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Seafloor Ecology Winter Expedition 2019 – Log 3

Able Seaman Scott Hansen and Senior Scientist Jim Barry deploy the sediment traps.

Seafloor Ecology Winter Expedition 2019 – Log 3

Wrapping up the cruise and the year:

It is the last day of the last research cruise of the R/V Western Flyer for 2019. We have had a busy and exciting four days exploring the depths of Sur Ridge and Davidson Seamount with the ROV Doc Ricketts. We have explored the Octopus Garden, measured the pumping and metabolic rates of deep-sea sponges, collected samples to better understand deep-sea food webs, and continued our work on the Deep-Sea Coral Observatory (DiSCO) project.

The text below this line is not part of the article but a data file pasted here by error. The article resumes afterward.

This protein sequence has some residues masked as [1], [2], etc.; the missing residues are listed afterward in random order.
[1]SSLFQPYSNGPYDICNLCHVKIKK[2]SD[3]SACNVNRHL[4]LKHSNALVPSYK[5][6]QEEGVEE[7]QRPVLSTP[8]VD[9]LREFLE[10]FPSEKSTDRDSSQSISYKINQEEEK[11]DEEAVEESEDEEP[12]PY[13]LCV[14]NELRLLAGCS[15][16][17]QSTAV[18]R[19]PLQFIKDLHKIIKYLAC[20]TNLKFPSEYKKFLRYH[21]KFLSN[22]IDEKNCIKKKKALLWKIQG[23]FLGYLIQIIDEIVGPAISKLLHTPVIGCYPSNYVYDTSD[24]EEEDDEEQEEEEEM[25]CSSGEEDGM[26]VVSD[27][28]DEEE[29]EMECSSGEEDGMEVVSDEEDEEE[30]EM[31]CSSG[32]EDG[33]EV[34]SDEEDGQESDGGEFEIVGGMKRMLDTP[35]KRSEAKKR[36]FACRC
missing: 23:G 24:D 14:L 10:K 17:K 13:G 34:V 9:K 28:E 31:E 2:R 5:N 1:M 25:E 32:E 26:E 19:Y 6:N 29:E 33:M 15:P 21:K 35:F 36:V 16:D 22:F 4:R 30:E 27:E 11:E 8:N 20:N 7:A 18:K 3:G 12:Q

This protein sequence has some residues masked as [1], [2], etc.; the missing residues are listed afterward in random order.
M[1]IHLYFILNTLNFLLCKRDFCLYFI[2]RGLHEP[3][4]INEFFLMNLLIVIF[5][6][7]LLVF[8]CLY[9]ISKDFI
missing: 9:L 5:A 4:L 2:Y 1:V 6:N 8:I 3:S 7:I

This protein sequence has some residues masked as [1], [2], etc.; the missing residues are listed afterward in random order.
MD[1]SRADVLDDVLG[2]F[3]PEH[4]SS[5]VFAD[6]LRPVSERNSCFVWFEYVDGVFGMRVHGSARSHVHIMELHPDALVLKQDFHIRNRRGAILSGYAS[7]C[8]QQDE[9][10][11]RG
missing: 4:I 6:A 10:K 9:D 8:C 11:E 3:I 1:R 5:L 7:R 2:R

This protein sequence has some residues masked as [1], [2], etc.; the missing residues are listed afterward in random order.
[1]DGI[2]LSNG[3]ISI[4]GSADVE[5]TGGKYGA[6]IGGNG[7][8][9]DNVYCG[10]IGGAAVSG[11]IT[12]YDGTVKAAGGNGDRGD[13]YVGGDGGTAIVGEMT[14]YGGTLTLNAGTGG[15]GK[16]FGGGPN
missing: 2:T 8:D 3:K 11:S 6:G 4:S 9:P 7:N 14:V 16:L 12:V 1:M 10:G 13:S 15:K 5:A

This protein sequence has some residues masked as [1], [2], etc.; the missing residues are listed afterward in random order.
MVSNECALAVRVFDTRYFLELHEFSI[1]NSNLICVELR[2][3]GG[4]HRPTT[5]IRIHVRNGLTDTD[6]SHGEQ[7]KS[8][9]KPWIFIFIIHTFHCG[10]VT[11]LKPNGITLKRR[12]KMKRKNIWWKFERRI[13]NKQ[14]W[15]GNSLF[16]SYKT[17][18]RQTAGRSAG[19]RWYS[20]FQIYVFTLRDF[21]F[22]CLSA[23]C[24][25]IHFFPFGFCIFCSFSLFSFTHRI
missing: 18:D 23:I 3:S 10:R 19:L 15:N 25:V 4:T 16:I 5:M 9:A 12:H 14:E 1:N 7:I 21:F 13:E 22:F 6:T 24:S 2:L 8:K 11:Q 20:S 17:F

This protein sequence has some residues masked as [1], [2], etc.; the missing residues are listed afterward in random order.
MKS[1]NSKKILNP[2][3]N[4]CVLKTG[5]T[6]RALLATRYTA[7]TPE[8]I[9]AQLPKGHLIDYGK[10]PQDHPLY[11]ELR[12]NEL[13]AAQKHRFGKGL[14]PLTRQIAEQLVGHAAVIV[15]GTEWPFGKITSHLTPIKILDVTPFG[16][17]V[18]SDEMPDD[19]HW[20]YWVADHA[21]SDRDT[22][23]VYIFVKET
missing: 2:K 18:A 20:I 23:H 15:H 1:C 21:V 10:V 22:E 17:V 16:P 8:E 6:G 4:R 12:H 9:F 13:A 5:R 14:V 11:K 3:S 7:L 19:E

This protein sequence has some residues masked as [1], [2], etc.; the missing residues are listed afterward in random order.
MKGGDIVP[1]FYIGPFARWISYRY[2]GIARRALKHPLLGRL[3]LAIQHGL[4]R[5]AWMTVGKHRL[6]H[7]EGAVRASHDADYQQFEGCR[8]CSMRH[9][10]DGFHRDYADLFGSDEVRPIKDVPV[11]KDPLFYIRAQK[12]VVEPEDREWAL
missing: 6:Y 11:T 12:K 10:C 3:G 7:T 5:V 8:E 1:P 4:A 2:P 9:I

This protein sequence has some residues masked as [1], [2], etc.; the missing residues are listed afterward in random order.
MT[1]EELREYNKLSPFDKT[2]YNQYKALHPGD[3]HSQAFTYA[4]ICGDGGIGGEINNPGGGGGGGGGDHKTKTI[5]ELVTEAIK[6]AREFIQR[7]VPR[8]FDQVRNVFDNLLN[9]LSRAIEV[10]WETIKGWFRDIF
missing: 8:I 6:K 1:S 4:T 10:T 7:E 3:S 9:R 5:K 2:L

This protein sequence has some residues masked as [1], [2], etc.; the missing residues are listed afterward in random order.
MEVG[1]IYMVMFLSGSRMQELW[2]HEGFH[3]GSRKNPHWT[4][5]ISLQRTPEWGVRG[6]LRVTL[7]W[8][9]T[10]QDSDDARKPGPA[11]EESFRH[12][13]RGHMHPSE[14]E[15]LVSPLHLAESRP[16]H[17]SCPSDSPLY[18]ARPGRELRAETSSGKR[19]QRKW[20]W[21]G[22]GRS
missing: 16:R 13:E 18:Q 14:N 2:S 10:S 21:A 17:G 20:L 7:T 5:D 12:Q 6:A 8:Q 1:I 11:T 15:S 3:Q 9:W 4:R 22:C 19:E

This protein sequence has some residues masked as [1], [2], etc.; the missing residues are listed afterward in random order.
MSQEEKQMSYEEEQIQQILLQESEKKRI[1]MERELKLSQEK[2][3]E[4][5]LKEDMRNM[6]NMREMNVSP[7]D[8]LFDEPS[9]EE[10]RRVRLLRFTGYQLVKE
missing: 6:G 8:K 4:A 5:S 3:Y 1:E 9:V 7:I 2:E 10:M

Our final day is a little different, no ROV today. Rather we spent our final hours on Sur Ridge re-deploying the sediment trap system we recovered on the first day and recovering the Benthic Respirometry System (BRS) and the new time-lapse camera system (nicknamed the “DiSCO photobooth”). This is big equipment! The sediment traps are connected to 500 meters of cable (that’s over 1,600 feet!) and the BRS and camera systems weigh hundreds of pounds. When recovered they have to be lifted from often rolling seas onto the Western Flyer. Working with the crew to get all this work done reminded me that all the amazing science and engineering that MBARI supports could not be accomplished without the incredible crew of the R/V Western Flyer and the other research vessels in MBARI’s fleet. From the captain to the cook, from the oilers and engineers to the mates and ROV pilots, these invaluable members of our community are the ones that make the science happen.

Happy Holidays and we look forward to reporting from our cruises in 2020!